While Strand was enamored with the films about addiction he was delving into, they just didn’t apply to the modern day horrors of substance abuse. So, after several years in recovery, Strand put pen to paper and wrote the feature-length script for “Withdrawal.” 

“I wasn’t seeing my experience reflected on the screen,” Strand stated. “The opioid epidemic and drug addiction is the number one cause of death for Americans between the age of 25 and 50; not gun violence, not car crashes – overdoses. This is a major problem that is affecting all of us and our society, so by sharing this story about two young people with hopes and dreams who have gotten caught up in this codependent cycle of addiction, I really hope to humanize this issue and put a face on it and take people inside what it’s like.” 

Ultimately, Strand’s main goal is to humanize the addiction experience.

“It is so easy in our everyday life to dehumanize struggling with addiction. It’s easy because people struggling with addiction often do things that are hard for people who aren’t struggling with addiction to understand – they do things that are deemed selfish, self-centered, and dangerous…so it’s easy to stigmatize, but stigma is just a soft word for discrimination.”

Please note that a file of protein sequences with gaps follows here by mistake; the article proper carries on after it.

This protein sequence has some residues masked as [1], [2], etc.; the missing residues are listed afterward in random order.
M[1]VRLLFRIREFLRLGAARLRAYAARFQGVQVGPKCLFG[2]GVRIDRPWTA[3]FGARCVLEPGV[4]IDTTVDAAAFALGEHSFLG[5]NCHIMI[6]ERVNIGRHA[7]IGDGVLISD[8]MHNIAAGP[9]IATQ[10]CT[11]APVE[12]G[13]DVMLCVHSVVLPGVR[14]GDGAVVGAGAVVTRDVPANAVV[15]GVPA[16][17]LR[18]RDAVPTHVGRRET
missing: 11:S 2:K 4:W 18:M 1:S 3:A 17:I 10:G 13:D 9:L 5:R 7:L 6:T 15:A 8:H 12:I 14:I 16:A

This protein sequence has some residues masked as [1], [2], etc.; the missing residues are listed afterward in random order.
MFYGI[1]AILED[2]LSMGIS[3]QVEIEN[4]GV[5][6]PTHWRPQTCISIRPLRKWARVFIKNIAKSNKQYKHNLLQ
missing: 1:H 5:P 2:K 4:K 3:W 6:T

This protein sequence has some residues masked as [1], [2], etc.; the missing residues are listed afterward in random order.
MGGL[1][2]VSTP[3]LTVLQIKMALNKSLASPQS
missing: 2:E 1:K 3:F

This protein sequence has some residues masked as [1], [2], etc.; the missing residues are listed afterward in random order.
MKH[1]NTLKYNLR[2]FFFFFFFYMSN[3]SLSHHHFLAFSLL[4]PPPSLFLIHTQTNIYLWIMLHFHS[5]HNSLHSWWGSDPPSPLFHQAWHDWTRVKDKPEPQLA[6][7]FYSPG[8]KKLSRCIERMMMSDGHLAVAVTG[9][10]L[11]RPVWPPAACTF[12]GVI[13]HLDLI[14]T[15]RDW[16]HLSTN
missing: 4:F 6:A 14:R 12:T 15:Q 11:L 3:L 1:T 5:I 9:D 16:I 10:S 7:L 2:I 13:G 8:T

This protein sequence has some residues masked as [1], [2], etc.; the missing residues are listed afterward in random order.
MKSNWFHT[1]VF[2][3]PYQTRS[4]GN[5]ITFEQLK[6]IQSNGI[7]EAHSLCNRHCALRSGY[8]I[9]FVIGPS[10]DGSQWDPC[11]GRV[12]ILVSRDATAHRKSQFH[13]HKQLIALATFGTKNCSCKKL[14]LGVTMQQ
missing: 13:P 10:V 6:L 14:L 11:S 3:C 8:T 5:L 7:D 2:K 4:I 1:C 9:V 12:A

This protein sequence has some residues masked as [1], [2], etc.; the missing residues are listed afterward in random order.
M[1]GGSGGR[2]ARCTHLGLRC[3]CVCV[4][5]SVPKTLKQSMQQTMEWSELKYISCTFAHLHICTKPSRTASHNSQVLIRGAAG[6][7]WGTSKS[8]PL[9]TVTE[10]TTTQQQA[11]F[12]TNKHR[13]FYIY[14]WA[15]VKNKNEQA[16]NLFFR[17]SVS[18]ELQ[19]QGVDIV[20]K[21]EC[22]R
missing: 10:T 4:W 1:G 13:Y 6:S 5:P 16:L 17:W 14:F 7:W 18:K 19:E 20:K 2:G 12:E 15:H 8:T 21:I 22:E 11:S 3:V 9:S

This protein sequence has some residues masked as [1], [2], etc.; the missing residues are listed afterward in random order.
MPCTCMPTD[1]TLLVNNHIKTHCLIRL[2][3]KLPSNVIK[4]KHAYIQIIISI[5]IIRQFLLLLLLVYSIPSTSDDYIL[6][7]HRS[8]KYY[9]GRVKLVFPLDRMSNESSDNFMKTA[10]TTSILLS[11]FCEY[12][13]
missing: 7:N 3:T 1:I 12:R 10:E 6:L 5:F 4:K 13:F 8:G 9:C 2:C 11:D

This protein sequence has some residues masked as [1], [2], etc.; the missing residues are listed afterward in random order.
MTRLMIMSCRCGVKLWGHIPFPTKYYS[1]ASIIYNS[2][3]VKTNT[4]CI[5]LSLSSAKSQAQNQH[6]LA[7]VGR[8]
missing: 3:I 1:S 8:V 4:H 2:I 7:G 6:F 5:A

However, “Withdrawal” isn’t a movie solely focused on the drama of addiction. It also incorporates comedy. 

“Drug addicts are hilarious in a certain sense, right? I had an acting teacher who described comedy to me, and it was one of the best definitions I’ve ever gotten. They said, ‘Comedy is the shameless pursuit of an objective,’” Strand recounted. “There is no one more shameless in the pursuit of their objective than a f*cking drug addict.”

Furthermore, romance is at the core of “Withdrawal.” It is a true love story.

“The beautiful thing about a love story is that the audience can’t help but root for love. We just naturally do it,” Strand explained. “So, I want the audience to root for these guys. I want them to want them to make it through their ordeal of addiction.”

With a primarily Georgia cast and crew, Strand’s “Withdrawal” crowdfunding efforts align with AFP’s goals for more homegrown films at the forefront of our entertainment industry. Therefore, if you’re willing and able to donate to Strand’s film, we invite you to visit the "Withdrawal" Seed and Spark page. If you are not able, we implore readers to follow “Withdrawal” on Instagram to follow along on its journey to finishing and its future in the festival circuits.

*BTS photography credited to Mollie Robertson